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Top florist Björn Kroner created these impressive floral skulls using thousands of chrysanthemums.  The skulls were designed by fashion designer Michael Michalsky for his Style Nite at Berlin Fashion Week 2012.

Björn and his talented team used over 5600 chrysanthemums to make the skulls.  The heads were individually pinned onto the base.

The team used several types of chrysanthemum to make the skulls including single and double varieties.

Michalsky said “I think chrysanthemum is one of the most interesting flowers.  It’s not so traditional and not as burdened by meaning as other flowers are, so it’s really capable of surprising you.  I was stunned to see how many varieties are available.”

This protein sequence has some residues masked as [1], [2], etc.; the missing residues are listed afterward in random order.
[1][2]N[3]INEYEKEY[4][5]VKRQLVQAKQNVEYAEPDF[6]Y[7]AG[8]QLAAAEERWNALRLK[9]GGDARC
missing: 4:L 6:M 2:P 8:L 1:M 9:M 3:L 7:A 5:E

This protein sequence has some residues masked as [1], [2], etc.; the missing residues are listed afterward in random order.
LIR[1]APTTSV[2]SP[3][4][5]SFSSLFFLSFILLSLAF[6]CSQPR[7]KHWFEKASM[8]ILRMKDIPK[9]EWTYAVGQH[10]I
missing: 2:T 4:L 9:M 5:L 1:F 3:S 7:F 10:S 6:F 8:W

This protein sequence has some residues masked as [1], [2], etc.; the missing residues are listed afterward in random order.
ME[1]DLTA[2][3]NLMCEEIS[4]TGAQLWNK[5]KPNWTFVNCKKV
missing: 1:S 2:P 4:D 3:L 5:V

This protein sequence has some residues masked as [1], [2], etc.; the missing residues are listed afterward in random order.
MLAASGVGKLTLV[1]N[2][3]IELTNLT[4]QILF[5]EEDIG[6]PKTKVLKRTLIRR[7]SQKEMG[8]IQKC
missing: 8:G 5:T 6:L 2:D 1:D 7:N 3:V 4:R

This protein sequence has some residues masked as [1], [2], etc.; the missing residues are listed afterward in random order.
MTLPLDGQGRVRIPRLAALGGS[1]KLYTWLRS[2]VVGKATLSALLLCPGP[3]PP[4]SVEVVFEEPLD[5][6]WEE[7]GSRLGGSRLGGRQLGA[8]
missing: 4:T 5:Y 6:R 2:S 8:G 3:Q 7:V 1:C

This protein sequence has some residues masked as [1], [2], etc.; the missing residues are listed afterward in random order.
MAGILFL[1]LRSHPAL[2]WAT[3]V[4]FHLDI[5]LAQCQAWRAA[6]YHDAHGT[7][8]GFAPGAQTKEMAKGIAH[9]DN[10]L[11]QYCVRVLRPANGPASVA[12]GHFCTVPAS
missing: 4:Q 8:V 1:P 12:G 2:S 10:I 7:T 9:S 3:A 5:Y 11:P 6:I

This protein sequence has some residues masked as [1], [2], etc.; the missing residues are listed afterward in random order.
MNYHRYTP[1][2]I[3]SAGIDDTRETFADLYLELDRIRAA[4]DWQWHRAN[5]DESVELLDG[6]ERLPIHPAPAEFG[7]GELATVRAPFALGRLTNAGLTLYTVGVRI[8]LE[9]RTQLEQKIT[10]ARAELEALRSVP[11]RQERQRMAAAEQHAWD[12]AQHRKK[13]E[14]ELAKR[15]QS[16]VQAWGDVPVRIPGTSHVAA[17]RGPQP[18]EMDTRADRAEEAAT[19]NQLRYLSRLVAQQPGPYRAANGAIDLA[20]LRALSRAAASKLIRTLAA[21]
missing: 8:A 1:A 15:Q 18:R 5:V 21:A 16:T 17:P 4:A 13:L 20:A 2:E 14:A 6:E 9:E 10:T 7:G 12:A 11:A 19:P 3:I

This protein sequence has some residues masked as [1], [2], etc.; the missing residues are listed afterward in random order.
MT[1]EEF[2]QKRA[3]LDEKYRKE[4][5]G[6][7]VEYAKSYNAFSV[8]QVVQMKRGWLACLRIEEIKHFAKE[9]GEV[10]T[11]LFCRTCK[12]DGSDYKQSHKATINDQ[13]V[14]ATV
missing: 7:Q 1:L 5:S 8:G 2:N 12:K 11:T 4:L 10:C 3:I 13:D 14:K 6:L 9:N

FlowerCouncil of Holland

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There were a number of contemporary floral design classes at Southport Flower Show.  The show theme for 2012 was ‘cool’ and the competitors had free reign to interpret the theme as they chose.  The floral design classes included Ga Ga, MacQueened, All the Angles and Threadless Light.

I didn’t agree with all the places awarded, but you can’t please everyone.  I’ve included a few of my favourite pieces in today’s article. The MacQueened class attracted some unusual entries, most competitors made dresses out of fresh materials and textiles.  This design by Margaret Whittaker was awarded second place.  The design was a complex shape with that appeared to defy gravity; it has lots of curved lines covered with intricate textiles and flowers.  I felt this design was worthy of first place.